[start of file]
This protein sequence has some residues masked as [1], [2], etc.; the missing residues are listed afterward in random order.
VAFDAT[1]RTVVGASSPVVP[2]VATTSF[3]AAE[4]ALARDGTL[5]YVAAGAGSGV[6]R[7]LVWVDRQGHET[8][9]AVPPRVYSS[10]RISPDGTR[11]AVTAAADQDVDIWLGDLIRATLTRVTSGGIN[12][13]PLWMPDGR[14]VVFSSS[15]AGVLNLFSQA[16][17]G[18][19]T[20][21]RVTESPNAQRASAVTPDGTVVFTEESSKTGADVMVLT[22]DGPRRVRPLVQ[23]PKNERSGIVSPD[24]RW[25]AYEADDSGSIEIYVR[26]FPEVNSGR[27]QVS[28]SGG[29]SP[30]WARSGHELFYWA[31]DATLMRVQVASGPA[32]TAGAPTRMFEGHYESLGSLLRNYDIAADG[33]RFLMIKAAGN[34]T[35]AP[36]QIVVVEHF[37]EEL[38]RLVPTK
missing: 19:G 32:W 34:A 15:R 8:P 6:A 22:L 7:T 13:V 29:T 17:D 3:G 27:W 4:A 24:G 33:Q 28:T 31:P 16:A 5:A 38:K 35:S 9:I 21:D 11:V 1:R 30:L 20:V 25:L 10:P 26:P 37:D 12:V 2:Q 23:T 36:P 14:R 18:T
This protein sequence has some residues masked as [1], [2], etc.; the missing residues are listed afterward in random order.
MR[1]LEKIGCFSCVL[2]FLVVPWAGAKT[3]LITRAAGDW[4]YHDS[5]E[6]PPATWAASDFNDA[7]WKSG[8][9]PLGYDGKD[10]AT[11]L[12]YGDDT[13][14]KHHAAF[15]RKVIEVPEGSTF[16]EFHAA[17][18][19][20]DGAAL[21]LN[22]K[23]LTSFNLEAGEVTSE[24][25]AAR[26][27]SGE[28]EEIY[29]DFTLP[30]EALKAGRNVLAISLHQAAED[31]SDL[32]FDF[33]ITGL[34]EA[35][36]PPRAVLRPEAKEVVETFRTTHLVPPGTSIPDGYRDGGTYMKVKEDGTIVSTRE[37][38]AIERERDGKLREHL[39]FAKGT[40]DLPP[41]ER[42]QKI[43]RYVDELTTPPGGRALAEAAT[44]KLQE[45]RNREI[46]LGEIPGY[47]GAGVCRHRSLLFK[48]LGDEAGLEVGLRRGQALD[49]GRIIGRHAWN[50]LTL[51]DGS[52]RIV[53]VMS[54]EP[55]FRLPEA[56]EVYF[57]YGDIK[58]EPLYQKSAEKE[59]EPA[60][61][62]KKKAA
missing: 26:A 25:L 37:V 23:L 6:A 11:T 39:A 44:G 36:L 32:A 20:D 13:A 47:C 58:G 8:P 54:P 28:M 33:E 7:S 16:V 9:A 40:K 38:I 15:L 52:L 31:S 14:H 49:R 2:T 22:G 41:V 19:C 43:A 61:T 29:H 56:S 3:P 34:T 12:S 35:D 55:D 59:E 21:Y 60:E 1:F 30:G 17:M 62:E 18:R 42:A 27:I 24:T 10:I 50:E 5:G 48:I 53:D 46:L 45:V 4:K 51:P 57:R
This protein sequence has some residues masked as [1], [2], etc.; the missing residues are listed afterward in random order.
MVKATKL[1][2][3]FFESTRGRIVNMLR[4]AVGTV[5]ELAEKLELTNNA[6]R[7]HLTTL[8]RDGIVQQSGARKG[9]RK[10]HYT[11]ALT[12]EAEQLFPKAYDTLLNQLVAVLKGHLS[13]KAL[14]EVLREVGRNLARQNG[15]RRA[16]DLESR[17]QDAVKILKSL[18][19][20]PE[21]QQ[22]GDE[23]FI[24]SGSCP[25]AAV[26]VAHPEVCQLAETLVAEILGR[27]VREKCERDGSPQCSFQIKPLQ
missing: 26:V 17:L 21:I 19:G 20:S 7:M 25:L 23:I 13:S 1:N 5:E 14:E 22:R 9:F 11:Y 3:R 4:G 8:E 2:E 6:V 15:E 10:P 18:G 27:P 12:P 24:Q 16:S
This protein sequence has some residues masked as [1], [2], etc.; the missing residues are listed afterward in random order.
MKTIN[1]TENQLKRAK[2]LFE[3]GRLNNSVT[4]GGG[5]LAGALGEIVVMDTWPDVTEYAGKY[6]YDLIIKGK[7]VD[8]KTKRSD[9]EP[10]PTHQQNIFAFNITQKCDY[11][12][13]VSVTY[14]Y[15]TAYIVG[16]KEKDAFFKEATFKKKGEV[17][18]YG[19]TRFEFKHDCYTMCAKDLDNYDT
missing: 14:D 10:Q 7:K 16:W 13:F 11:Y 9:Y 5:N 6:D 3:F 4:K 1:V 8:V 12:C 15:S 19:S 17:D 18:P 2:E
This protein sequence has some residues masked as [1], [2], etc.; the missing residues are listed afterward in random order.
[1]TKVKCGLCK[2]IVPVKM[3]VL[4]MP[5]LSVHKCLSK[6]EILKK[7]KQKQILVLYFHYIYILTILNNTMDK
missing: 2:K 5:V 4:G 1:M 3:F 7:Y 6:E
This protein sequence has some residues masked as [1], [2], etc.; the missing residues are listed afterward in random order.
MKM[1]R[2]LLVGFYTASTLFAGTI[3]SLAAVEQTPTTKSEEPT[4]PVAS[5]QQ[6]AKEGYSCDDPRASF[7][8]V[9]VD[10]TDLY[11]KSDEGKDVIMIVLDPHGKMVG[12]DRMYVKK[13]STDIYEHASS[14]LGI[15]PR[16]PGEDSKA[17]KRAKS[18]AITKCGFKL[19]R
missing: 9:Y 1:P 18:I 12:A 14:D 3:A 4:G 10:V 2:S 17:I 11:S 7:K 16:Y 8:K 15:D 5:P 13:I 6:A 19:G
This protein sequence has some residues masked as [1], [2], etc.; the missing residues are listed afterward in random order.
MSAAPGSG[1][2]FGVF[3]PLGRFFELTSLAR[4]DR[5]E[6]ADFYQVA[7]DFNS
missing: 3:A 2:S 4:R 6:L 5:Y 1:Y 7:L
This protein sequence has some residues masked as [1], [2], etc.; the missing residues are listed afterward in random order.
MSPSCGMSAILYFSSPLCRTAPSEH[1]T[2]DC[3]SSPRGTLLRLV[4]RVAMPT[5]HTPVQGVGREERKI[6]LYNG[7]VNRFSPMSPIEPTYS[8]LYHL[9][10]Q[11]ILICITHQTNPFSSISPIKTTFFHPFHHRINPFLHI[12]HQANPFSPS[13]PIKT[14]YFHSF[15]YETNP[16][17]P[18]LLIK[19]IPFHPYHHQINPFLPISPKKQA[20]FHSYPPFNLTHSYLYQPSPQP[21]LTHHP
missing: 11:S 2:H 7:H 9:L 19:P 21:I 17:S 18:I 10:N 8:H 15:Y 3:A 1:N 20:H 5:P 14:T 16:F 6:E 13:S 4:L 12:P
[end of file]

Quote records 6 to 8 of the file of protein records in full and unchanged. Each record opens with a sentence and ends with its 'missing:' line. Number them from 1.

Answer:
This protein sequence has some residues masked as [1], [2], etc.; the missing residues are listed afterward in random order.
MKM[1]R[2]LLVGFYTASTLFAGTI[3]SLAAVEQTPTTKSEEPT[4]PVAS[5]QQ[6]AKEGYSCDDPRASF[7][8]V[9]VD[10]TDLY[11]KSDEGKDVIMIVLDPHGKMVG[12]DRMYVKK[13]STDIYEHASS[14]LGI[15]PR[16]PGEDSKA[17]KRAKS[18]AITKCGFKL[19]R
missing: 9:Y 1:P 18:I 12:A 14:D 3:A 4:G 10:V 2:S 17:I 11:S 7:K 16:Y 8:K 15:D 5:P 13:I 6:A 19:G
This protein sequence has some residues masked as [1], [2], etc.; the missing residues are listed afterward in random order.
MSAAPGSG[1][2]FGVF[3]PLGRFFELTSLAR[4]DR[5]E[6]ADFYQVA[7]DFNS
missing: 3:A 2:S 4:R 6:L 5:Y 1:Y 7:L
This protein sequence has some residues masked as [1], [2], etc.; the missing residues are listed afterward in random order.
MSPSCGMSAILYFSSPLCRTAPSEH[1]T[2]DC[3]SSPRGTLLRLV[4]RVAMPT[5]HTPVQGVGREERKI[6]LYNG[7]VNRFSPMSPIEPTYS[8]LYHL[9][10]Q[11]ILICITHQTNPFSSISPIKTTFFHPFHHRINPFLHI[12]HQANPFSPS[13]PIKT[14]YFHSF[15]YETNP[16][17]P[18]LLIK[19]IPFHPYHHQINPFLPISPKKQA[20]FHSYPPFNLTHSYLYQPSPQP[21]LTHHP
missing: 11:S 2:H 7:H 9:L 19:P 21:I 17:S 18:I 10:N 8:H 15:Y 3:A 1:N 20:H 5:P 14:T 16:F 6:E 13:S 4:L 12:P